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April 21, 2014

Andrew Silow-Carroll: Passoverkill? Suggestions to make next year's seders even more culturally sensitive

Sara Israelsen Hartley: Seeking the Divine: An ancient connection in a new context

Christine M. Flowers: Priest's execution in Syria should be call to action

Courtnie Erickson: How to help kids accept the poor decisions of others

Lizette Borreli: A Glass Of Milk A Day Keeps Knee Arthritis At Bay

Lizette Borreli: 5 Health Conditions Your Breath Knows Before You Do

The Kosher Gourmet by Betty Rosbottom Coconut Walnut Bars' golden brown morsels are a beautifully balanced delectable delight

April 18, 2014

Rabbi Yonason Goldson: Clarifying one of the greatest philosophical conundrums in theology

Caroline B. Glick: The disappearance of US will

Megan Wallgren: 10 things I've learned from my teenagers

Lizette Borreli: Green Tea Boosts Brain Power, May Help Treat Dementia

John Ericson: Trying hard to be 'positive' but never succeeding? Blame Your Brain

The Kosher Gourmet by Julie Rothman Almondy, flourless torta del re (Italian king's cake), has royal roots, is simple to make, . . . but devour it because it's simply delicious

April 14, 2014

Rabbi Dr Naftali Brawer: Passover frees us from the tyranny of time

Greg Crosby: Passing Over Religion

Eric Schulzke: First degree: How America really recovered from a murder epidemic

Georgia Lee: When love is not enough: Teaching your kids about the realities of adult relationships

Cameron Huddleston: Freebies for Your Lawn and Garden

Gordon Pape: How you can tell if your financial adviser is setting you up for potential ruin

Dana Dovey: Up to 500,000 people die each year from hepatitis C-related liver disease. New Treatment Has Over 90% Success Rate

Justin Caba: Eating Watermelon Can Help Control High Blood Pressure

The Kosher Gourmet by Joshua E. London and Lou Marmon Don't dare pass over these Pesach picks for Manischewitz!

April 11, 2014

Rabbi Hillel Goldberg: Silence is much more than golden

Caroline B. Glick: Forgetting freedom at Passover

Susan Swann: How to value a child for who he is, not just what he does

Cameron Huddleston: 7 Financial Tasks You Should Tackle Right Now

Sandra Block and Lisa Gerstner: How to Profit From Your Passion

Susan Scutti: A Simple Blood Test Might Soon Diagnose Cancer

Chris Weller: Have A Slow Metabolism? Let Science Speed It Up For You

The Kosher Gourmet by Diane Rossen Worthington Whitefish Terrine: A French take on gefilte fish

April 9, 2014

Jonathan Tobin: Why Did Kerry Lie About Israeli Blame?

Samuel G. Freedman: A resolution 70 years later for a father's unsettling legacy of ashes from Dachau

Jessica Ivins: A resolution 70 years later for a father's unsettling legacy of ashes from Dachau

Kim Giles: Asking for help is not weakness

Kathy Kristof and Barbara Hoch Marcus: 7 Great Growth Israeli Stocks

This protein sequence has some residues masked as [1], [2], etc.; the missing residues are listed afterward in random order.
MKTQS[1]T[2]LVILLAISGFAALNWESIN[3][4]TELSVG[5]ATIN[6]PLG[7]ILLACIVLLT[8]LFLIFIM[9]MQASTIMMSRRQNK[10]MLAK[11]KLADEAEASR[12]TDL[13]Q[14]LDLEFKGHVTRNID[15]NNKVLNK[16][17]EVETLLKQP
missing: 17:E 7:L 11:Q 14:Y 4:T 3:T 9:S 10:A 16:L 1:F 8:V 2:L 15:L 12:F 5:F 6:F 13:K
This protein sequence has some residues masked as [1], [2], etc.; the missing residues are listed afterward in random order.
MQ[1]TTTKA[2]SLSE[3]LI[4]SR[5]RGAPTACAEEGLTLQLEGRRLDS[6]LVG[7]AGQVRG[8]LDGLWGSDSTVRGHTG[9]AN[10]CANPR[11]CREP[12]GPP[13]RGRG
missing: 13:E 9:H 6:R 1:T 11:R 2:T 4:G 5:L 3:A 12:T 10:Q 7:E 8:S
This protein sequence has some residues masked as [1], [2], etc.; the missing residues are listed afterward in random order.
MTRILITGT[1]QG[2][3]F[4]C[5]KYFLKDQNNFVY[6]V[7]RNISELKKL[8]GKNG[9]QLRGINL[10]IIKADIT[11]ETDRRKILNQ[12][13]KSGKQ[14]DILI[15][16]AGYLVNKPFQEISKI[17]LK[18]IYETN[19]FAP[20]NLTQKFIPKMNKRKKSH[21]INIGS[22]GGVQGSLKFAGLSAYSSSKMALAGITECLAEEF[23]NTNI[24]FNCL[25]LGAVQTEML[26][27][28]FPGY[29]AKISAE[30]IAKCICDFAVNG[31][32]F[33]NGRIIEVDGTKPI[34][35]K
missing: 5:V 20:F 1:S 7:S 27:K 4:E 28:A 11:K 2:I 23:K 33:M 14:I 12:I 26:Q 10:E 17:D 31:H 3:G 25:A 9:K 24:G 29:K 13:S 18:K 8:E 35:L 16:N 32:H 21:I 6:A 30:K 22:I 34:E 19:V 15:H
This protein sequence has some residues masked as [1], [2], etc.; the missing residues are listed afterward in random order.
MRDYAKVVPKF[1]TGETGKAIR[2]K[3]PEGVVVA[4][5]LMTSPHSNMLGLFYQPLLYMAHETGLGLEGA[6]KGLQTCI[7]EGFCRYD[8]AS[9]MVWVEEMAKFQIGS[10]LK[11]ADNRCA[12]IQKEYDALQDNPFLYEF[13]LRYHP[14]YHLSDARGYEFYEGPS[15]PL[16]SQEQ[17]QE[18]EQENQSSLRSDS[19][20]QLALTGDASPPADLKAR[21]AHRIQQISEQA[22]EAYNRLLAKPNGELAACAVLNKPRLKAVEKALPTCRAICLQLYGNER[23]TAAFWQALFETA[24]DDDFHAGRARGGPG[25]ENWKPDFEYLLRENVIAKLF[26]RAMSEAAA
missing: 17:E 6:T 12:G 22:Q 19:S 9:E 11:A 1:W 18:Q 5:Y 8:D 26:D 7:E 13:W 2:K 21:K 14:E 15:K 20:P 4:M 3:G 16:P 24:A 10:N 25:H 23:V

Matthew Mientka: How Beans, Peas, And Chickpeas Cleanse Bad Cholesterol and Lowers Risk of Heart Disease

Sabrina Bachai: 5 At-Home Treatments For Headaches

The Kosher Gourmet by Daniel Neman Have yourself a matzo ball: The secrets bubby never told you and recipes she could have never imagined

April 8, 2014

Lori Nawyn: At Your Wit's End and Back: Finding Peace

Susan B. Garland and Rachel L. Sheedy: Strategies Married Couples Can Use to Boost Benefits

David Muhlbaum: Smart Tax Deductions Non-Itemizers Can Claim

Jill Weisenberger, M.S., R.D.N., C.D.E : Before You Lose Your Mental Edge

Dana Dovey: Coffee Drinkers Rejoice! Your Cup Of Joe Can Prevent Death From Liver Disease

Chris Weller: Electric 'Thinking Cap' Puts Your Brain Power Into High Gear

The Kosher Gourmet by Marlene Parrish A gift of hazelnuts keeps giving --- for a variety of nutty recipes: Entree, side, soup, dessert

April 4, 2014

Rabbi David Gutterman: The Word for Nothing Means Everything

Charles Krauthammer: Kerry's folly, Chapter 3

Amy Peterson: A life of love: How to build lasting relationships with your children

John Ericson: Older Women: Save Your Heart, Prevent Stroke Don't Drink Diet

John Ericson: Why 50 million Americans will still have spring allergies after taking meds

Cameron Huddleston: Best and Worst Buys of April 2014

Stacy Rapacon: Great Mutual Funds for Young Investors

Sarah Boesveld: Teacher keeps promise to mail thousands of former students letters written by their past selves

The Kosher Gourmet by Sharon Thompson Anyone can make a salad, you say. But can they make a great salad? (SECRETS, TESTED TECHNIQUES + 4 RECIPES, INCLUDING DRESSINGS)

April 2, 2014

Paul Greenberg: Death and joy in the spring

Dan Barry: Should South Carolina Jews be forced to maintain this chimney built by Germans serving the Nazis?

Mayra Bitsko: Save me! An alien took over my child's personality

Frank Clayton: Get happy: 20 scientifically proven happiness activities